The third factor discussed in the paper is the ethnic diversity at GE. The citizenship report shows the percentage of employees based on their racial/ethnic background from 2001 to 2008 (GE Citizenship Report, 2008). The data suggest that at the Executive level, which is 15% of the total employee strength, 0.1% are American Indian or Alaska Native, 6.2% are Asian, Native Hawaiian or Other Pacific Islanders, 4.6 are African Americans, 4% Hispanics, and 0.1% Others in 2008 data (GE Citizenship Report, 2008). At the professional level, the highest representations are from Asian ethnic groups and then are Hispanics in 2008. In other ranks, the highest percentage of employees belongs to African American ethnic background. Given this diversified ethnic background of GE employees, it is of interest if non-discrimination prevails at GE. In overall terms, 24% of the employees are from an ethnic background other than White employees (GE Citizenship Report, 2008). Among them, the highest ratio is of African Americans and then Asians.

The fourth factor discussed in terms of demographic difference is sexual orientation. GE provides equal employment opportunities to all the employees irrespective of their sexual orientation. Thus, GE embraces all employees irrespective of their inclinations (GE Citizenship Report, 2008).

GE is one of the most diversified and staunch practitioners of equal employment opportunity (Purcell, 1974). However, in its own reported fair employment practice index, GE shows that the index has fallen in 2008 since 2007 through it have increased from 2001 index (GE Citizenship Report, 2008). As shown in figure 2, the index first rises from 2001 through 2006, and since 2007 through 2008; there was a minor and then a major decline in the index. However, GE is had increased its minority hiring by 57% in 1974 (Purcell, 1974).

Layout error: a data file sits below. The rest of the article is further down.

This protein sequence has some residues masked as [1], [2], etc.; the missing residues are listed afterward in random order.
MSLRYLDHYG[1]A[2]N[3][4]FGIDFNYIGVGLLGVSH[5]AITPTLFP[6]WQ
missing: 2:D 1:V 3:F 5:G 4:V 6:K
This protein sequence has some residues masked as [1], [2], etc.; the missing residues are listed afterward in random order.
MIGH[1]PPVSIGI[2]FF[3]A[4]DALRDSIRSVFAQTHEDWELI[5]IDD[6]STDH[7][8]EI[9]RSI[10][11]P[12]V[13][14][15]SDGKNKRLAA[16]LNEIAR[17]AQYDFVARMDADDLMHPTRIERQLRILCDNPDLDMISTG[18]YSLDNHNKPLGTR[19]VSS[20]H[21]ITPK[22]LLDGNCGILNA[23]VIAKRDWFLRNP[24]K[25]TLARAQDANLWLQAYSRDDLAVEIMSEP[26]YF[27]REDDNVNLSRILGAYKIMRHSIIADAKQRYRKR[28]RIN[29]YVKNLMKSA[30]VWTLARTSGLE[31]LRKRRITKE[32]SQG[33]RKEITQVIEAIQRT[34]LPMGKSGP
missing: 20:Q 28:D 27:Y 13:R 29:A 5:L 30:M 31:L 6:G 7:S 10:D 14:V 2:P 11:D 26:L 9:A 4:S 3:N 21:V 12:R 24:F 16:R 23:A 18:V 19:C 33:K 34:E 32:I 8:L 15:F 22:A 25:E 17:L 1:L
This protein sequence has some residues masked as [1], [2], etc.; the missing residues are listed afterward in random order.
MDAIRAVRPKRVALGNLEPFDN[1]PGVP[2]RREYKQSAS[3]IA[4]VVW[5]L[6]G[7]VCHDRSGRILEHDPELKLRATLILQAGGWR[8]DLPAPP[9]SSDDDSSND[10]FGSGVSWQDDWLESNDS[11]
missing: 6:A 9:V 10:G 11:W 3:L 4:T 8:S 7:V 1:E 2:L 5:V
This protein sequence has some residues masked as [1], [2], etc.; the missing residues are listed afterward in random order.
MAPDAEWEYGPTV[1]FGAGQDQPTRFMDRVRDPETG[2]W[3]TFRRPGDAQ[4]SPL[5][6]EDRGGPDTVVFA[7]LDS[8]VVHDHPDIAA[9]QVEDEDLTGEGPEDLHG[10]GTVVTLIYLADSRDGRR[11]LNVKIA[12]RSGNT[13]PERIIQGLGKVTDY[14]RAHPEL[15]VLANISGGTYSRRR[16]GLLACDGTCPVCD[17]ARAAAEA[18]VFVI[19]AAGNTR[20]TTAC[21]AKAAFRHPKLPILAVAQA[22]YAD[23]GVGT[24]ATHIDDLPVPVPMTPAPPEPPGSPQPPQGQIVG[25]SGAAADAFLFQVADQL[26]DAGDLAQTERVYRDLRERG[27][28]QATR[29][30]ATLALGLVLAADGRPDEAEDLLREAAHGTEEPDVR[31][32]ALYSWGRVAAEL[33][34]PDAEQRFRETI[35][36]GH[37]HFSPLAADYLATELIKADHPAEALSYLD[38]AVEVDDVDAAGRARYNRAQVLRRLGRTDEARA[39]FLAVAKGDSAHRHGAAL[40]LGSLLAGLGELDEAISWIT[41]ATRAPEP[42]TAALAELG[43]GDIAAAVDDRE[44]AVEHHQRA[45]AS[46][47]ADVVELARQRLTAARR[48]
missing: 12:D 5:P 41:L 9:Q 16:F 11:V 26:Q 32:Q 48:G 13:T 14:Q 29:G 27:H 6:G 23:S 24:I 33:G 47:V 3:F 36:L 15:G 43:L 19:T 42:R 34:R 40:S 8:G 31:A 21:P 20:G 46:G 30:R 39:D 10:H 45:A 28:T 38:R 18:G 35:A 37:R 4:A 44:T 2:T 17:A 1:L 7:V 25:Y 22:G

Thus, the rise in minority hiring has increased in the seventies and has seized to rise any further. Apart from this, there are many instances when the company has been accused of discriminatory practices based on gender (Malone, 2007; Marquez, 2007), race (Deutsch, 2005), and age (New York Times, 1991). This shows that the discrimination problem and issues that arose are due to the perception of the employees that the company discriminated against them because they are older or female or an ethnic minority. Thus, there exists discrimination of employees and problems arising due to this factor.

The study shows that GE is a diversified company with employees from the different demographical backgrounds. The problem that arises due to this extensive diversity is the concern of discriminatory attitude on part of the employees or the managers while taking decisions as one decision may be favorable to one group and perceived to be unfavorable to the other. Therefore, GE conducts an annual review of managerial performance tied to reward/punishment on establishing equal employment opportunity for all. The above steps recommend ways to manage a diversified employee pool.


Deutsch, C. H. (2005). Black, White or Gray. Web.

GE Citizenship Report. (2008). Resetting Responsibilities. Web.

Hofstede, G. (1981). Culture and Organizations. International Studies of Mananagement & Organization , X (4), 15-41.

Malone, S. (2007). GE employee sues, charging gender discrimination. Web.

Marquez, J. (2007). Is GE’s ranking system broken? Workforce Management 86 No. 12 , pp. 1-3.

New York Times. (1991). Award in G.E. Age Case. Web.

Purcell, T. V. (1974). How GE measures managers in fair employement. Harvard Busienss Review, 99-104.